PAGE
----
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Related to Primsol: Proloprim, Trimpex


(trye-meth-oh-prim) ,


(trade name)


Therapeutic: anti infectives
Pharmacologic: folate antagonists
Pregnancy Category: C


Treatment of uncomplicated urinary tract infections.Treatment of uncomplicated otitis media in children.Prophylaxis of chronic recurrent urinary tract infections.Treatment of head lice.With dapsone in the management of mild to moderate Pneumocystis jirovecii pneumonia (PCP).


Interferes with bacterial folic acid synthesis.

Therapeutic effects

Bactericidal action against susceptible organisms.
Some gram-positive pathogens, including:
  • Streptococcus pneumoniae,
  • Group A beta-hemolytic streptococci,
  • Some staphylococci and Enterococcus.
Gram-negative spectrum includes the following Enterobacteriaceae:
  • Acinetobacter,
  • Citrobacter,
  • Enterobacter,
  • Escherichia coli,
  • Haemophilus influenzae,
  • Klebsiella pneumoniae,
  • Proteus mirabilis,
  • Salmonella,
  • Shigella.
Other strains of Proteus, some Providencia, some Serratia, and P. jirovecii are also susceptible.


Absorption: Well absorbed following oral administration.
Distribution: Widely distributed. Crosses the placenta and is distributed into breast milk in high concentrations.
Metabolism and Excretion: 80% excreted unchanged in the urine; 20% metabolized by the liver.
Half-life: 8–11 hr (↑ in renal impairment).

Time/action profile (blood levels)

POrapid1–4 hr12–24 hr


Contraindicated in: Hypersensitivity; Megaloblastic anemia secondary to folate deficiency.
Use Cautiously in: Renal impairment (dose ↓ required if CCr ≤30 mL/min); Debilitated patients; Severe hepatic impairment; Folate deficiency; Obstetric / Lactation / Pediatric: Pregnancy, lactation, or children <12 yr (safety as a single agent not established).

Adverse Reactions/Side Effects


  • altered taste (most frequent)
  • epigastric discomfort (most frequent)
  • glossitis (most frequent)
  • nausea (most frequent)
  • vomiting (most frequent)
  • drug-induced hepatitis


  • pruritus (most frequent)
  • rash (most frequent)


  • megaloblastic anemia
  • neutropenia
  • thrombocytopenia


  • fever


Drug-Drug interaction

↑ risk of folate deficiency when used with phenytoin or methotrexate.↑ risk of bone marrow depression when used with antineoplastics or radiation therapy.Rifampin may ↓ effectiveness by ↑ elimination.


Treatment of Urinary Tract Infections
Oral (Adults and Children ≥12 yr) 100 mg q 12 hr or 200 mg as a single daily dose.
Treatment of Otitis Media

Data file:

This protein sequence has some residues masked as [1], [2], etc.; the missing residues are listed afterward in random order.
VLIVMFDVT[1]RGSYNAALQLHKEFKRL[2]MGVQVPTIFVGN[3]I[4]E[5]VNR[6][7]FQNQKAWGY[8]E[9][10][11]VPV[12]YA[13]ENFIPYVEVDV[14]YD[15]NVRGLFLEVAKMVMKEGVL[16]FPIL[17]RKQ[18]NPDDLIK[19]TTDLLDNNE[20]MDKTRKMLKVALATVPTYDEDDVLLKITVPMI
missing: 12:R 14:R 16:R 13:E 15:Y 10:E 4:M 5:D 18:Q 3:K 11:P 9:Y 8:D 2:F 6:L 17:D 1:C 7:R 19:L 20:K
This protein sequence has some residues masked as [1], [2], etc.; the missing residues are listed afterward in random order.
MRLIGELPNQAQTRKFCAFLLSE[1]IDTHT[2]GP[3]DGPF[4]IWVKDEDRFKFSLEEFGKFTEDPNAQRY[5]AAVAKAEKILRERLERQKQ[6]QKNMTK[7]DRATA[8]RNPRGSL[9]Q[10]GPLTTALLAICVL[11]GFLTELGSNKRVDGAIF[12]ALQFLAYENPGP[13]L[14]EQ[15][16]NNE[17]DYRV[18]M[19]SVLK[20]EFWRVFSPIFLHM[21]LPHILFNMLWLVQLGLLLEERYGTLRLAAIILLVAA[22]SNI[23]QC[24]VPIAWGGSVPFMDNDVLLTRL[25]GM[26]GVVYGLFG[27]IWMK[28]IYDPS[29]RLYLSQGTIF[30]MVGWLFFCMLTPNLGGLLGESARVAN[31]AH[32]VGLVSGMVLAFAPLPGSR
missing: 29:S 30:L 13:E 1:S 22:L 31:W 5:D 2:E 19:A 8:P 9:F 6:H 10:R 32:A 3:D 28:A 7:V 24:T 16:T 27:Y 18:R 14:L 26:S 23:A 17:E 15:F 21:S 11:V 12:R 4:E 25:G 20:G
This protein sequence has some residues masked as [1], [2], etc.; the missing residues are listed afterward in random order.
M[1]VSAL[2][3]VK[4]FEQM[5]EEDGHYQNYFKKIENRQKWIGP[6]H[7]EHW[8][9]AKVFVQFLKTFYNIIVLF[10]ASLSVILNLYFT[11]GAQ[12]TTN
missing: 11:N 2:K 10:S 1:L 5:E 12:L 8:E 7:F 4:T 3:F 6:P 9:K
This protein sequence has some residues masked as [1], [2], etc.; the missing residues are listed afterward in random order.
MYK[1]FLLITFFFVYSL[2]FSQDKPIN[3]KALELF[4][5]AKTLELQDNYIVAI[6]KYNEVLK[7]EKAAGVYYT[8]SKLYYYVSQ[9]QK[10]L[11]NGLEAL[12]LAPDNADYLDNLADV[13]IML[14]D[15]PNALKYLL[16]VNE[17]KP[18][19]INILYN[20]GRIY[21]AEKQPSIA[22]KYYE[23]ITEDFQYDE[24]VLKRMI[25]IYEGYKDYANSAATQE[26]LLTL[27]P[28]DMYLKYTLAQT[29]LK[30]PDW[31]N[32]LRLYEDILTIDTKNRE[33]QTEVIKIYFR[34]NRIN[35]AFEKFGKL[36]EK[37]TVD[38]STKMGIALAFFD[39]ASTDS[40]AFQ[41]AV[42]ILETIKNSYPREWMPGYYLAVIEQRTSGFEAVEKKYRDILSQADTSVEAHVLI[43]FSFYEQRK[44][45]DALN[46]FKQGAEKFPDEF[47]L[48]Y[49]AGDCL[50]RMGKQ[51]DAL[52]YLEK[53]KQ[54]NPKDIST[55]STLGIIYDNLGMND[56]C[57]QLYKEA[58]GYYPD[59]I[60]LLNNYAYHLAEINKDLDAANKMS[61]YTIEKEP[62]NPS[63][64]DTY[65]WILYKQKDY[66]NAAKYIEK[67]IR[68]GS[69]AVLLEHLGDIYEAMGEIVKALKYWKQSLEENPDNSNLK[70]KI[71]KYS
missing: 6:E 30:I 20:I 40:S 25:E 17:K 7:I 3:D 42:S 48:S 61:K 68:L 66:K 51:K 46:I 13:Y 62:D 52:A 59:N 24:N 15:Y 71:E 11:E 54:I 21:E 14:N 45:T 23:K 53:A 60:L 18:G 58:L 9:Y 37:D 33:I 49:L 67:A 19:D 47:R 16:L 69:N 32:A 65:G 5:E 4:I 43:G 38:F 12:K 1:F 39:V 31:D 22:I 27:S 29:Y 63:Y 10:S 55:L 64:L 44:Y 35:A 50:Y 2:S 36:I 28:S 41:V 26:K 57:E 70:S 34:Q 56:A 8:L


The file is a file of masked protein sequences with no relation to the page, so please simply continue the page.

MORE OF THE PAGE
Oral (Children >6 mos) 5 mg/kg q 12 hr.
Prophylaxis of Chronic Urinary Tract Infections
Oral (Adults) 100 mg/day as a single dose (unlabeled).
Pneumocystis jirovecii Pneumonia
Oral (Adults) 20 mg/kg/day with 100 mg dapsone daily for 21 days (unlabeled).

Renal Impairment

Oral (Adults) CCr 15–30 mL/min—50 mg q 12 hr (for urinary tract infections.

Availability (generic available)

Tablets: 100 mg, 200 mg
Oral solution (alcohol-and dye-free)bubblegum flavor: 50 mg/5 mL
In combination with: sulfamethoxazole. See Trimethoprim/Sulfamethoxazole monograph.

Nursing implications

Nursing assessment

  • Assess patient for urinary tract infection (fever, cloudy urine, frequency, urgency, pain and burning on urination) or other signs of infection at beginning of and throughout therapy.
  • Obtain specimens for culture and sensitivity prior to initiating therapy. First dose may be given before receiving results.
  • Monitor intake and output ratios. Fluid intake should be sufficient to maintain urine output of at least 1200–1500 mL daily.
  • Lab Test Considerations: May produce elevated serum bilirubin, creatinine, BUN, AST, and ALT.
    • Monitor CBC and urinalysis periodically throughout therapy. Therapy should be discontinued if blood dyscrasias occur.

Potential Nursing Diagnoses

Risk for infection (Indications,  Side Effects)


  • Oral: Administer on an empty stomach, at least 1 hr before or 2 hr after meals, with a full glass of water. May be administered with food if GI irritation occurs.

Patient/Family Teaching

  • Instruct patient to take medication and to finish medication completely as directed, even if feeling better. Take missed doses as soon as remembered, with subsequent doses spaced evenly apart. Advise patient that sharing of this medication may be dangerous.
  • Advise patient to notify health care professional if skin rash, sore throat, fever, mouth sores, or unusual bleeding or bruising occurs. Leucovorin (folinic acid) may be administered if folic acid deficiency occurs.
  • Instruct patient to notify health care professional if symptoms do not improve.
  • Emphasize the importance of routine follow-up exams to evaluate progress.

Evaluation/Desired Outcomes

  • Resolution of the signs and symptoms of infection. Therapy is usually required for 10–14 days for resolution of urinary tract infection.
  • Decreased incidence of urinary tract infections during prophylactic therapy.
Drug Guide, © 2015 Farlex and Partners


Pediatrics A formulation of Trimethoprim for managing acute otitis media in younger children. See Acute otitis media.
McGraw-Hill Concise Dictionary of Modern Medicine. © 2002 by The McGraw-Hill Companies, Inc.